Who Discovered Nuclear Energy?
There were a number of scientists that have contributed to the discovery of nuclear energy. Albert Einstein’s famous equation, E=MC2, suggested the idea that you could get a huge amount of energy by splitting the mass of an object but there was simply no way to test it in a lab. In 1896, French scientist and physicist, Antoine Henri Becquerel accidentally discovered radioactivity when he was doing research on phosphorescence in uranium salt.
Antoine Henri Becquerel was born on December 15th, 1852 in Paris and died on August 25th, 1908 in Le Croisic.
He won a Nobel Prize
This discovery led him to win a Nobel Prize in Physics with Marie Curie and Pierre Curie in 1903. This discovery also led him to research on spontaneous emission of nuclear radiation, which was the foundation of modern nuclear energy. After five decades of research on radioactivity, the discovery of nuclear fission was finally made. James Chadwick, an English scientist discovered neutron in 1932 and won the Nobel Prize in 1935. His work would lay the foundation for making the atom bomb a reality. Enrico Fermi researched on uranium with neutrons in 1934 and said that his experiments created a new element, although people were doubtful about the authenticity of his experiments.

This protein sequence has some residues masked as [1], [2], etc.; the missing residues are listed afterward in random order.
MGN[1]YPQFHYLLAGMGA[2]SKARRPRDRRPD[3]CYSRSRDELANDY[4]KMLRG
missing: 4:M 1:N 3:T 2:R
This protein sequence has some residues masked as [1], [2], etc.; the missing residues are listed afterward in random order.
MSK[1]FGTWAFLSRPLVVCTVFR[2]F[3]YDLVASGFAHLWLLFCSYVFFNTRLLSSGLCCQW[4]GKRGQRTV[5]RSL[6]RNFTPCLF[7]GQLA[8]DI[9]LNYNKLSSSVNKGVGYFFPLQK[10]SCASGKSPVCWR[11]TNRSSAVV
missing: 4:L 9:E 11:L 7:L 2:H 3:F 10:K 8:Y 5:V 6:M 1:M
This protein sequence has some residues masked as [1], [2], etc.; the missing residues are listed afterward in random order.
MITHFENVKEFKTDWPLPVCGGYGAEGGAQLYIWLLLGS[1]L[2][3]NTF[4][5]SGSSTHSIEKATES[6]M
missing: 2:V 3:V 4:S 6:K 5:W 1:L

The nuclear chain reaction discovered
When his findings were published, three European physicist Fritz Strassmann , Lise Meitner and Otto Hahn began conducting similar experiments in Berlin where they managed to create barium from uranium using nuclear fission. The change of mass surprised the scientific society and they began to investigate the cause. A number of scientists, including Leó Szilárd, a Hungarian physicist, identified the release of additional neutron and thus discovered the process of the nuclear chain reaction.
Jean Frédéric Joliot & Irène Curie proved it can be done
In 1939, the possibility of such nuclear chain reaction was practically proved by Jean Frédéric Joliot and Irène Curie. Because World War 2 was just around the corner, many countries including the United States, Germany, France, the United Kingdom, and the former Soviet Union, realized the potentials of nuclear energy and began experimenting with it. The United States successfully tested the first nuclear bomb during the Trinity test and few weeks later, dropped 2 bombs on Hiroshima and Nagasaki.
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